RHEL for edge

RHEL 9 introduces automatic container updates and rollbacks, which expands the capacity to update container images automatically. Podman can now detect if an updated container fails to start and automatically roll the configuration back. Together with existing OS-level rollbacks, this provides new levels of reliability for applications.

Image Builder as-a-Service

Enhancements to Image Builder in RHEL 9 help organizations save time and drive system consistency at scale. With the new Image Builder as-a-Service, organizations can now build a standardized and optimized operating system image through our hosted service and deploy it to a cloud provider of choice.

Identity and security

New capabilities added to RHEL 9 help simplify how organizations manage security and compliance when deploying new systems or managing existing infrastructure. RHEL 9 now offers Integrity Measurement Architecture (IMA) to dynamically verify the integrity of the OS to detect if it has been compromised. RHEL 9 has also been enhanced to include digital signatures and hashes that help organizations detect rogue modifications across the infrastructure.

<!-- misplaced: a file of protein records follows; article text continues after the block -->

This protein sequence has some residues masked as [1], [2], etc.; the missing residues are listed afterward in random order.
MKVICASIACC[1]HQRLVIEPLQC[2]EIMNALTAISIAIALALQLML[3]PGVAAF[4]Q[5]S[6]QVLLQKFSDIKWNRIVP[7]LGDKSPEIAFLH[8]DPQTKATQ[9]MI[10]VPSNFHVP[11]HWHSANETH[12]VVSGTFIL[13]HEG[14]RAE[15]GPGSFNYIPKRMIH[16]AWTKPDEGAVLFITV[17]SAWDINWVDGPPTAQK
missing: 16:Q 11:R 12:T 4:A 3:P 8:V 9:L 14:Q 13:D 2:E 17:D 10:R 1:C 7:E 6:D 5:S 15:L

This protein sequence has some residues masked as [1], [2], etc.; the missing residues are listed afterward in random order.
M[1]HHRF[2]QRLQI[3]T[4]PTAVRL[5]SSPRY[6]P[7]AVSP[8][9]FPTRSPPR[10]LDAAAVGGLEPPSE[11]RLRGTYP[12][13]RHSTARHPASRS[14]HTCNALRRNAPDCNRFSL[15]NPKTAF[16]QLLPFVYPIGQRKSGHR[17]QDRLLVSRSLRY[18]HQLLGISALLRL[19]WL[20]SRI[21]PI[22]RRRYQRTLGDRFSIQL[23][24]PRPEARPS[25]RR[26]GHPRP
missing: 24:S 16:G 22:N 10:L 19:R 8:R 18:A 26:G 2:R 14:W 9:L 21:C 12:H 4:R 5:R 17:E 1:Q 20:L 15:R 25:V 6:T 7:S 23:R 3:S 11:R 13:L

Automation and management

Organizations now have access to the enhanced performance metrics page in the RHEL 9 web console to help identify potential causes of high CPU, memory, disk and network resource usage spikes. In addition, customers can more easily export metrics to a Grafana server. Kernel live patch management is also available via the web console to significantly reduce the complexity of performing critical maintenance. The console also adds a simplified interface for applying kernel updates without using command line tooling.

Predictive analytics

Red Hat Insights now encompasses Resource Optimization, which enables right-sizing RHEL in the public cloud. Resource Optimization does this by evaluating performance metrics to identify workload utilization. Insights then provides visibility and recommendations for optimizing to a more suitable instance for the workload needs. Insights also adds Malware Detection, a security assessment that analyzes RHEL systems across the enterprise for known malware signatures and provides detailed visibility into the risk.